In 2019, we celebrate our firm’s 20-year anniversary with 20 short stories
and lessons learned by investing over $150M in more than 70 companies
and the entrepreneurs behind their origin. These are their stories.
Thank you, Mr. Muir
Keep close to Nature’s heart… and break clear away, once in awhile, and climb a mountain or spend a week in the woods. Wash your spirit clean.
John Muir (b. 1838 – d.1914) was a Scottish-born naturalist, environmentalist, and author who fought to preserve wilderness areas in the western U.S. – including the Yosemite Valley and Sequoia National Park. In 1903, President Teddy Roosevelt accompanied Muir on a camping trip in the Yosemite Valley, where they slept under the stars at Glacier Point. The President later remarked that “lying out at night under those giant Sequoias was like lying in a temple built by no hand of man, a temple grander than any human architect could by any possibility build.”
By the time Muir met Roosevelt, he had already formed the influential Sierra Club in 1892. He would go on to publish six volumes of writings and pen 300 essays on preservation. Known as the “Father of the National Parks”, Muir’s efforts were rewarded when the U.S. Congress created the National Park Service in 1916. While most of our time at Origin Ventures is spent exploring investment opportunities, our team also has a special affinity for exploring the 61 parks in our National Park system. In the last few years, we’ve visited no fewer than eighteen National Parks, including:
- Yellowstone National Park
- Glacier National Park
- Zion National Park
- Bryce Canyon National Park
- Yosemite National Park
- Grand Teton National Park
- Arches National Park
- Everglades National Park
- Grand Canyon National Park
- Haleakalā National Park
- Hawai’i Volcanoes National Park
- Olympic National Park
- Great Smoky Mountains National Park
- Indiana Dunes National Park
- Rocky Mountain National Park
- Joshua Tree National Park
- Pictured Rocks National Lakeshore
- Theodore Roosevelt National Park
Sure… an office in Salt Lake City in close proximity to Highway 89, aka the “National Park Highway” that links seven National Parks, doesn’t hurt… but we’ve traveled Northwest to Alaska, West to Hawaii, and East to Tennessee and the Carolinas. In fact, we’ve also written travel guides to two of the big ones to make planning a visit less intimidating. Not only have we found inspiration in these parks, but we’ve found inspiration in people like Muir, Grinnell, and Hayden who were very much entrepreneurs in their endeavors to establish Yosemite, Glacier, and Yellowstone national parks, respectively. It’s also behind our choices of Jon Carmichael (a photographer) and Renan Ozturk (a mountaineer and filmmaker) as speakers at our last two CEO summits. We can learn a lot about entrepreneurship from these non-traditional entrepreneurs.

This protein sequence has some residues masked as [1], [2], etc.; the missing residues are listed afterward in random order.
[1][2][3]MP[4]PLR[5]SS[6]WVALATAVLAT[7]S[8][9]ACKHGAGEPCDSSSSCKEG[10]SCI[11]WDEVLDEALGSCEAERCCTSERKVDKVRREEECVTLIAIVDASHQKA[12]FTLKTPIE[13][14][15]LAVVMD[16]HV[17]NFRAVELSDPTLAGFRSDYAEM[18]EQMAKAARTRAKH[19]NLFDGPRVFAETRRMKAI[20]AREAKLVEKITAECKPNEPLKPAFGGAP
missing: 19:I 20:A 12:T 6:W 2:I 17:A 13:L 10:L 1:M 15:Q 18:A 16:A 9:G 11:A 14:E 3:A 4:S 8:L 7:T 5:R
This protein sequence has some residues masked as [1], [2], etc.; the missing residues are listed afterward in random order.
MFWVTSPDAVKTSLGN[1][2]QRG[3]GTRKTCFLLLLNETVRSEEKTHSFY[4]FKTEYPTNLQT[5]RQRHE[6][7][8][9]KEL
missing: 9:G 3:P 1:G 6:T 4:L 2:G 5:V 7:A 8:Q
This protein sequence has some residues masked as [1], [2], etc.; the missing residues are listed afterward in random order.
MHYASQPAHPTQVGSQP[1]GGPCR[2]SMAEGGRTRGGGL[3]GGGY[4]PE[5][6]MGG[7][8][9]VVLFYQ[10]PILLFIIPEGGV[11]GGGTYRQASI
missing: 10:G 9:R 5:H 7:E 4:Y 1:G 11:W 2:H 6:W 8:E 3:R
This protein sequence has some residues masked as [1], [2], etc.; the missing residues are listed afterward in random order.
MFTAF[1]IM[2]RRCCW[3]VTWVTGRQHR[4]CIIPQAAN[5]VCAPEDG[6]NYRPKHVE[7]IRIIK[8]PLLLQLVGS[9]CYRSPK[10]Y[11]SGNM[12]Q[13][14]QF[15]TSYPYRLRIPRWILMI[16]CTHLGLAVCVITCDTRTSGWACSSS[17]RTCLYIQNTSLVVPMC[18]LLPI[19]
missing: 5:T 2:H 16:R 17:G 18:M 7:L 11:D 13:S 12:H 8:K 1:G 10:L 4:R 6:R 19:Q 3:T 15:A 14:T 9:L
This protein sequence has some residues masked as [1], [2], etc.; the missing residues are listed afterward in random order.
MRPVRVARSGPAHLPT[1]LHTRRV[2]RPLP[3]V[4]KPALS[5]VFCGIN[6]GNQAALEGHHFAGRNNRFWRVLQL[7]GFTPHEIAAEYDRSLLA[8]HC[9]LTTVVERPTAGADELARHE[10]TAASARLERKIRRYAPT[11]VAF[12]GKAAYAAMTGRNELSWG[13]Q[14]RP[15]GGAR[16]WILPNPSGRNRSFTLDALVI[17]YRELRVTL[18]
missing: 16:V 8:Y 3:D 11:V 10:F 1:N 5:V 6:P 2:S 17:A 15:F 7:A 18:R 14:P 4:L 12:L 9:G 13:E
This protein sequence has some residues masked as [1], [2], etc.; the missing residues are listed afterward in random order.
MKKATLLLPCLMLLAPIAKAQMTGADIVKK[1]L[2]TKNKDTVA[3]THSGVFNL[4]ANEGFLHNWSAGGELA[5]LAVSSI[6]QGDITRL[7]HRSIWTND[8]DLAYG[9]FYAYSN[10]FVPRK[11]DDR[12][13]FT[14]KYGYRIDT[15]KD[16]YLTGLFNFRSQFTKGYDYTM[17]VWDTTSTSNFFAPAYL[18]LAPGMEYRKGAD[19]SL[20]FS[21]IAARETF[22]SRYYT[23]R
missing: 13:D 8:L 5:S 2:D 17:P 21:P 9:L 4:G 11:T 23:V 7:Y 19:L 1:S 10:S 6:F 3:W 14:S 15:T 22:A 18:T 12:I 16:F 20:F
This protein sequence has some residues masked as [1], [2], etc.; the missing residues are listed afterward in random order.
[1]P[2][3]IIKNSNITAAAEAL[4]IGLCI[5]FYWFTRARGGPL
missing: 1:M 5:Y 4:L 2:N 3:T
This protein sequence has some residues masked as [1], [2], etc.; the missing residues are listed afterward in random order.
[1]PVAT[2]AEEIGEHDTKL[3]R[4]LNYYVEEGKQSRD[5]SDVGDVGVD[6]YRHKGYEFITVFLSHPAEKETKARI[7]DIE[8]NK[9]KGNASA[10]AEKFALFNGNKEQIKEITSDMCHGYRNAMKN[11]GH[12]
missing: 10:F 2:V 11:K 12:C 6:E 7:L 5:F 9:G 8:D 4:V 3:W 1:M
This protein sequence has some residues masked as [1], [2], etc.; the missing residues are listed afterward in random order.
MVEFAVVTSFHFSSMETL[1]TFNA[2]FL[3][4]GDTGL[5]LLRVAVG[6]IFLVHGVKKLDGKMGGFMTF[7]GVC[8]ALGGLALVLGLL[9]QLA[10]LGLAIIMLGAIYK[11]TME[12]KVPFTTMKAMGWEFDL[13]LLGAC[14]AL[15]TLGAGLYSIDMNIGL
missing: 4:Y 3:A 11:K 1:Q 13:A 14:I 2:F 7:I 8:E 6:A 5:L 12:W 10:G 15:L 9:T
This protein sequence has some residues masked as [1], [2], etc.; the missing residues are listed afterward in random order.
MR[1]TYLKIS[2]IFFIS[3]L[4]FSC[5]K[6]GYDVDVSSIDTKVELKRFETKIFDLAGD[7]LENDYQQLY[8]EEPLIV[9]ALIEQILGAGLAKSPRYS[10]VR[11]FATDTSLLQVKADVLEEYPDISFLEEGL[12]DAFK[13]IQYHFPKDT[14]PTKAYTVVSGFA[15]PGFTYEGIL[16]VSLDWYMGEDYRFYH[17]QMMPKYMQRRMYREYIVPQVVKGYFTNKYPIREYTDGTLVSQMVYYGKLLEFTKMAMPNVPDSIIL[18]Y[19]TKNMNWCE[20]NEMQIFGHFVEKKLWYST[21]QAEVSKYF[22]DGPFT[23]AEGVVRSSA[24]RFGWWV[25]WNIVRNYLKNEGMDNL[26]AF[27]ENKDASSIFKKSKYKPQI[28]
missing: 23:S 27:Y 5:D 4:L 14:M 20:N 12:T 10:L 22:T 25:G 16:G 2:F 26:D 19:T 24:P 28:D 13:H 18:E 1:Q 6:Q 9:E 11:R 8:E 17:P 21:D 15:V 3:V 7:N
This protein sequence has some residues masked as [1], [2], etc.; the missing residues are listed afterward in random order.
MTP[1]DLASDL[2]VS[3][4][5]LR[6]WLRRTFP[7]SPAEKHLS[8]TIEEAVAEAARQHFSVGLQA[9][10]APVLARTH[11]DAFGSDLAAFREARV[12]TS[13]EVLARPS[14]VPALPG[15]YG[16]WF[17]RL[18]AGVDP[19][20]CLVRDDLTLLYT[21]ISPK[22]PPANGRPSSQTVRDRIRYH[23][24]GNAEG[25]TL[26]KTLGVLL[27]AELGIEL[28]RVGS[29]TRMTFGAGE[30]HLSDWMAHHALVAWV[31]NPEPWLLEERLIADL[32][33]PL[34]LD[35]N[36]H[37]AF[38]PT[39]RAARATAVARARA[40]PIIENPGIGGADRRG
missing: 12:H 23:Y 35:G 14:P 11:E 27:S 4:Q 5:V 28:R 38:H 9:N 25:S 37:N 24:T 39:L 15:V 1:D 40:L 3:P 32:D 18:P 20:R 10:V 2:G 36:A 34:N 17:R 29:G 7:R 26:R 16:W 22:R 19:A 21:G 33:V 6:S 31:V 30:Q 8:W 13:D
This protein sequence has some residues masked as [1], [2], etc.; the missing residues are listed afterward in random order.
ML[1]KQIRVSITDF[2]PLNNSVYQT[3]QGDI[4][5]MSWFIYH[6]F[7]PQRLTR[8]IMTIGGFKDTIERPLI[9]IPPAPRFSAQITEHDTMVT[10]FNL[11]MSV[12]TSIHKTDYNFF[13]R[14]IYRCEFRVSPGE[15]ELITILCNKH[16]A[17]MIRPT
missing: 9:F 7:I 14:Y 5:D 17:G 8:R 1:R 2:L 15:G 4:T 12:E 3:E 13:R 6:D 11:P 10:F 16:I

Visitor Trends & Social Media
In 2018, the U.S. National Park system recorded over 318 million visits. The visitor count represents a 13% increase over the 2010 total of 281 million. 2010 also marked the introduction of Instagram, the popular photo sharing app now owned by Facebook. Are the visitor count increases and the social proof of social media posts correlated? It’s certainly possible. We note that just for the eighteen National Parks listed above, there have been no fewer than 12.2 million photos posted using their hashtags.
National Park Conservatory
Pulitzer Prize winning author Wallace Stegner (b. 1909 – d. 1993) said that “our National Parks are the best idea we ever had. Absolutely American, absolutely democratic, they reflect us at our best rather than our worst.” We agree. That’s why we are pleased to be making a contribution to the National Parks Conservancy to support its important mission. The National Parks Conservancy is a 1.3M member organization that strives to protect America’s iconic National Parks. The organization has 27 offices around the country to inform and inspire citizens and lobby policymakers on behalf of the public interest in our National Parks.
We hope you’ll be one of the more than 330 million annual visitors to our National Parks.
Thank you, Mr. Muir.
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Of course as we’ve visited the National Parks, we’ve taken a LOT of photos. Here are a select few: